Awodey on Sets, Types and Categories

Steve Awodey has a quite short but fascinating paper now available online called ‘From Sets to Types to Categories to Sets’, inter alia saying something tolerably accessible about the significance of his recent technical work. Here’s the first paragraph:

Three different styles of foundations of mathematics are now commonplace: set theory, type theory, and category theory. How do they relate, and how do they differ? What advantages and disadvantages does each one have over the others? We pursue these questions by considering interpretations of each system into the others and examining the preservation and loss of mathematical content thereby.

And here’s the last paragraph. Awodey has been noting the set theory gives constructions features that are not mathematically salient — ‘no topologist or algebraist is concerned with the logical type or ordinal rank of a manifold or module’ — though ‘they can serve a useful purpose in foundational work by providing the concrete data for specifications and calculations, facilitating constructions and proofs.’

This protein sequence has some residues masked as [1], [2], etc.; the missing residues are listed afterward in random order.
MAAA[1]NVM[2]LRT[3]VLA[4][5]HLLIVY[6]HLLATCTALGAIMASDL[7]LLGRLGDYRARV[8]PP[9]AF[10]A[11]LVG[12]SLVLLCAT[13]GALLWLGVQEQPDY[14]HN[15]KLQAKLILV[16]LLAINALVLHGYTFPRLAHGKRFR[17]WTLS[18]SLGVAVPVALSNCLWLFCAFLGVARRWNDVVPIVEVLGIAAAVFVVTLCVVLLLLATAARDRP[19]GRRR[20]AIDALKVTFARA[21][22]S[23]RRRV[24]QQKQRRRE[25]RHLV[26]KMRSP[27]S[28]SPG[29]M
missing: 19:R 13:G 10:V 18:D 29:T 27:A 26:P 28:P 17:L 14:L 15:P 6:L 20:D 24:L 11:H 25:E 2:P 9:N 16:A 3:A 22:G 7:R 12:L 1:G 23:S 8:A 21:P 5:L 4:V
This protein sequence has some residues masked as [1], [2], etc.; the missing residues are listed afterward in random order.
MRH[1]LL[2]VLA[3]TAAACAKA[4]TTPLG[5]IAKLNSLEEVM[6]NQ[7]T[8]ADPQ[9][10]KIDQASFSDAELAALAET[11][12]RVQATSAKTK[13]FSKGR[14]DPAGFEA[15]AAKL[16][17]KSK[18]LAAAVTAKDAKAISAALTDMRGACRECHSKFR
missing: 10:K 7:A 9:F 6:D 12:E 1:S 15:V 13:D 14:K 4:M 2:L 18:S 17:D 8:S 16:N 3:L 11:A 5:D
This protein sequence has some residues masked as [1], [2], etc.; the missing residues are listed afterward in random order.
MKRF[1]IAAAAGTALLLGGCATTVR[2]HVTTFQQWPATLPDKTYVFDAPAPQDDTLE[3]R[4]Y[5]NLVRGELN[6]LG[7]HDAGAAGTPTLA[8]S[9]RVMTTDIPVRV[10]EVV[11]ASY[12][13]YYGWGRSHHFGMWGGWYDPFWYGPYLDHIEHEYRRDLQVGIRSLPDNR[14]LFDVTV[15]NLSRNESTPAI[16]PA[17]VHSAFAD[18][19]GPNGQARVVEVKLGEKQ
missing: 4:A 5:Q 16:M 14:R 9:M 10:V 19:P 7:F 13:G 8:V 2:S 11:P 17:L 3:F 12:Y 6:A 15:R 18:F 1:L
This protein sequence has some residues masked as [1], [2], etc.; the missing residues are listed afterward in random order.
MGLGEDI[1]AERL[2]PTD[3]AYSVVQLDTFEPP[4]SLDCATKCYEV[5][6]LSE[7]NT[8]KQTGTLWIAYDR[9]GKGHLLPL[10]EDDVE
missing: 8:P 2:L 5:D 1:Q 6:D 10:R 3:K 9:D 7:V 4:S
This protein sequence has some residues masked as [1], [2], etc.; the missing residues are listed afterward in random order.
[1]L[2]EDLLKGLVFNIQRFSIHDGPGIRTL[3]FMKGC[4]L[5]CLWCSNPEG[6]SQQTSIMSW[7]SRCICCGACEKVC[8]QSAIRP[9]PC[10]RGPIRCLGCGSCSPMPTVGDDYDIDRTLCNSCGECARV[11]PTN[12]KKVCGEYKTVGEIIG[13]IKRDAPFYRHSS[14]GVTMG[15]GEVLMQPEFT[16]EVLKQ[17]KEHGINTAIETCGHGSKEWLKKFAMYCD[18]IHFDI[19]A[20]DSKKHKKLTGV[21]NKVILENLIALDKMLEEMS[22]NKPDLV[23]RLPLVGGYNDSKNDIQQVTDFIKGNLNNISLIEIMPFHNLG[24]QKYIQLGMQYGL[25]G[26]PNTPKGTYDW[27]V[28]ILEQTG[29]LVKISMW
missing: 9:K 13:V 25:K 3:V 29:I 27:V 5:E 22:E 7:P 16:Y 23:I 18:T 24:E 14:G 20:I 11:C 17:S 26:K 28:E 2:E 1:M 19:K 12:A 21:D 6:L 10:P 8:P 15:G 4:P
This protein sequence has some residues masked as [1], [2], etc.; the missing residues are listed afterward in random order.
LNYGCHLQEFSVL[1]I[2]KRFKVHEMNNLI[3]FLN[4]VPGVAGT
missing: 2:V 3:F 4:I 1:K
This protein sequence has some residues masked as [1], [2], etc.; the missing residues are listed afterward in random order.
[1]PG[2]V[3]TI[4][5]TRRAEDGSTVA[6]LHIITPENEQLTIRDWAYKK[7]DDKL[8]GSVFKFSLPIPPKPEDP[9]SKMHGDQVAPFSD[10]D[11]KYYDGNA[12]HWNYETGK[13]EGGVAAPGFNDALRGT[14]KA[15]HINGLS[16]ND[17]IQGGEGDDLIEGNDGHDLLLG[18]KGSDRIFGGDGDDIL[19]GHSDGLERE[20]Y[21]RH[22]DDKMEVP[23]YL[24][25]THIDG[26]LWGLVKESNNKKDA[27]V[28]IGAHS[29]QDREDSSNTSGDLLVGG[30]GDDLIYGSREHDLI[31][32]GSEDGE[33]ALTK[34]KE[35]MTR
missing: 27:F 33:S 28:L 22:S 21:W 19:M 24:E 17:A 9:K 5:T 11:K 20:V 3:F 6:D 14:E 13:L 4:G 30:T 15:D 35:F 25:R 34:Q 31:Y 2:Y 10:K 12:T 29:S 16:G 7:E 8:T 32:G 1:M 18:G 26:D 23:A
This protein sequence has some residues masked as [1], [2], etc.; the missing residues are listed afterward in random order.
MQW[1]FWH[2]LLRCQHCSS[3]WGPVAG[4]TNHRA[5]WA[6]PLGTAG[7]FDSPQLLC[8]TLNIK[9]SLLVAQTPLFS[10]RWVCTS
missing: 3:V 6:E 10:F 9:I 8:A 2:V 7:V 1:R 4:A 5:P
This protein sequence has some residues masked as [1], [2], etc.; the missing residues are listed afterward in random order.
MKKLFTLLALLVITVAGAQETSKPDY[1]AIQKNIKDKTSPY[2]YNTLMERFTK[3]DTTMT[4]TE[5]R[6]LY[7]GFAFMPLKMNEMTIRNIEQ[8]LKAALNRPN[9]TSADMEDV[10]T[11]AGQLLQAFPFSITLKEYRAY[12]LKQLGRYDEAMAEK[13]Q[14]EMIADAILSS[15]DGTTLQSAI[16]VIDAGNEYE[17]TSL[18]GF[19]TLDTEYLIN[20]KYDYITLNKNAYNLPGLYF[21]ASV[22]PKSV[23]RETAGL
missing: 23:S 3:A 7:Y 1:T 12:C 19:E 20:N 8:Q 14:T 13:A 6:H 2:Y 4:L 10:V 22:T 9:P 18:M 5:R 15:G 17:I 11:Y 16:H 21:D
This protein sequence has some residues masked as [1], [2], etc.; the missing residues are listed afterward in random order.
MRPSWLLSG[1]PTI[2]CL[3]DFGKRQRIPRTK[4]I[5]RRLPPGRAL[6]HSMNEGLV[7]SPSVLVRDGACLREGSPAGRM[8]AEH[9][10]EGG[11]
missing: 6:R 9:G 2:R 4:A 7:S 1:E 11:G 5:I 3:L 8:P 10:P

By contrast, the purely structural approach of category theory sometimes offers comparatively little such “extra” structure to hold on to. Practically speaking, it can be harder to give an invariant proof. That is why it’s good to know that such logical structure can always be introduced into a category when needed; the devices of introducing an internal logic or a set theoretic structure into a category, as sketched in the foregoing sections, were originally developed in order to benefit from their advantages, much like introducing local coordinates on a manifold for the sake of calculation. The analogy is quite a good one: no one today regards a manifold as involving specific coordinate charts, and one generally works with coordinate free methods so that the results obtained will apply directly|this is the modern, structural approach. But at times it can still be useful to introduce coordinates for some purpose, and this is unobjectionable, as long as the results are invariant. So it is with categorical versus logical foundations: category theory implements the structural approach directly. It admits interpretations of the conventional logical systems, without being tied to them. Category theory presents the invariant content of logical foundations.

Anyone interested in foundational issues will want to read the paragraphs in between the first and last! (Thanks to Richard Zach, over at LogBlog, for the link.)

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